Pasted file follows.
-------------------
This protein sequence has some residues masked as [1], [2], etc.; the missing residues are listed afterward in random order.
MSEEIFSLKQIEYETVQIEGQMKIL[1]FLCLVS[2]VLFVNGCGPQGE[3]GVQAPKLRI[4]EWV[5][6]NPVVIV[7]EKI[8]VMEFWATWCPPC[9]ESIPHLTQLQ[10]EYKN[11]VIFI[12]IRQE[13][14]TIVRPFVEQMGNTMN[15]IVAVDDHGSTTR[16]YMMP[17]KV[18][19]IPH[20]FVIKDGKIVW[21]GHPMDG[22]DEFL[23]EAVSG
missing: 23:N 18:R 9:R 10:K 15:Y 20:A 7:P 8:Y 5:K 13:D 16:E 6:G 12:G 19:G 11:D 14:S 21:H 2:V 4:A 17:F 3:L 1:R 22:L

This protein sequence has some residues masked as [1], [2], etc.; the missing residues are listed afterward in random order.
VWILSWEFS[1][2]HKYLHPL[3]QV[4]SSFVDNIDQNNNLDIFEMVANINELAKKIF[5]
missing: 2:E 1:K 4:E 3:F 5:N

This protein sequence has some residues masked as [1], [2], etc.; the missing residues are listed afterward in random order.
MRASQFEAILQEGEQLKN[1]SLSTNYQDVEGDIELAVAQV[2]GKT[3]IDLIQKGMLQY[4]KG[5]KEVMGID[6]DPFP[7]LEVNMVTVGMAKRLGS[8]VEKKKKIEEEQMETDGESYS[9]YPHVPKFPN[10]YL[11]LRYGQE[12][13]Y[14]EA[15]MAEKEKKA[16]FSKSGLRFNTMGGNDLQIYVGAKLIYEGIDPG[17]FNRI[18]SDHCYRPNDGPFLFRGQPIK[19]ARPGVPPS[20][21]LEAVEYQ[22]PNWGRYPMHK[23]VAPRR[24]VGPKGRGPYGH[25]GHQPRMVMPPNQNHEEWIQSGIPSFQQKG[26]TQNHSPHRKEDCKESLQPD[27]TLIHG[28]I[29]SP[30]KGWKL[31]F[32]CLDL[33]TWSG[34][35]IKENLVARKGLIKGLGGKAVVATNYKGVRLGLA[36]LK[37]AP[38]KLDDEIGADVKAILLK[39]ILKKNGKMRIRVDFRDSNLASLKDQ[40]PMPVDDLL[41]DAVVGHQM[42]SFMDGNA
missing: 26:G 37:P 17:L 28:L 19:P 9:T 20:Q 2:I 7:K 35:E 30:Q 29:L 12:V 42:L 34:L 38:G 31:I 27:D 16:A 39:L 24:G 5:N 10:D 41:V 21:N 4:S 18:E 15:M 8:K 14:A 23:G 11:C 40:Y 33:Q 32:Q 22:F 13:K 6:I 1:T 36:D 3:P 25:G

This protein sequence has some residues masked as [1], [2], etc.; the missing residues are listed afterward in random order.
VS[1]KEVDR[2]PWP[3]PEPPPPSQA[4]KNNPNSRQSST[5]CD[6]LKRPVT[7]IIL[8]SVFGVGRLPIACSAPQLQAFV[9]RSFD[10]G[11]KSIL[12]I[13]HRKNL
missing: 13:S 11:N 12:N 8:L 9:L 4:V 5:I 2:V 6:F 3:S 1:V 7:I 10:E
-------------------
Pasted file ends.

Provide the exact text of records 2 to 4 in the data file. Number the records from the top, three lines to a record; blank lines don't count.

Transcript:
This protein sequence has some residues masked as [1], [2], etc.; the missing residues are listed afterward in random order.
VWILSWEFS[1][2]HKYLHPL[3]QV[4]SSFVDNIDQNNNLDIFEMVANINELAKKIF[5]
missing: 2:E 1:K 4:E 3:F 5:N

This protein sequence has some residues masked as [1], [2], etc.; the missing residues are listed afterward in random order.
MRASQFEAILQEGEQLKN[1]SLSTNYQDVEGDIELAVAQV[2]GKT[3]IDLIQKGMLQY[4]KG[5]KEVMGID[6]DPFP[7]LEVNMVTVGMAKRLGS[8]VEKKKKIEEEQMETDGESYS[9]YPHVPKFPN[10]YL[11]LRYGQE[12][13]Y[14]EA[15]MAEKEKKA[16]FSKSGLRFNTMGGNDLQIYVGAKLIYEGIDPG[17]FNRI[18]SDHCYRPNDGPFLFRGQPIK[19]ARPGVPPS[20][21]LEAVEYQ[22]PNWGRYPMHK[23]VAPRR[24]VGPKGRGPYGH[25]GHQPRMVMPPNQNHEEWIQSGIPSFQQKG[26]TQNHSPHRKEDCKESLQPD[27]TLIHG[28]I[29]SP[30]KGWKL[31]F[32]CLDL[33]TWSG[34][35]IKENLVARKGLIKGLGGKAVVATNYKGVRLGLA[36]LK[37]AP[38]KLDDEIGADVKAILLK[39]ILKKNGKMRIRVDFRDSNLASLKDQ[40]PMPVDDLL[41]DAVVGHQM[42]SFMDGNA
missing: 26:G 37:P 17:L 28:L 19:P 9:T 20:Q 2:I 7:K 35:E 30:Q 29:L 12:V 42:L 34:L 38:G 31:I 27:D 16:A 39:L 24:G 5:N 10:D 41:V 21:N 4:S 18:E 15:M 8:K 14:A 23:G 11:C 40:Y 33:Q 32:Q 22:F 13:K 6:I 1:T 36:D 3:P 25:G

This protein sequence has some residues masked as [1], [2], etc.; the missing residues are listed afterward in random order.
VS[1]KEVDR[2]PWP[3]PEPPPPSQA[4]KNNPNSRQSST[5]CD[6]LKRPVT[7]IIL[8]SVFGVGRLPIACSAPQLQAFV[9]RSFD[10]G[11]KSIL[12]I[13]HRKNL
missing: 13:S 11:N 12:N 8:L 9:L 4:V 5:I 2:V 6:F 3:S 1:V 7:I 10:E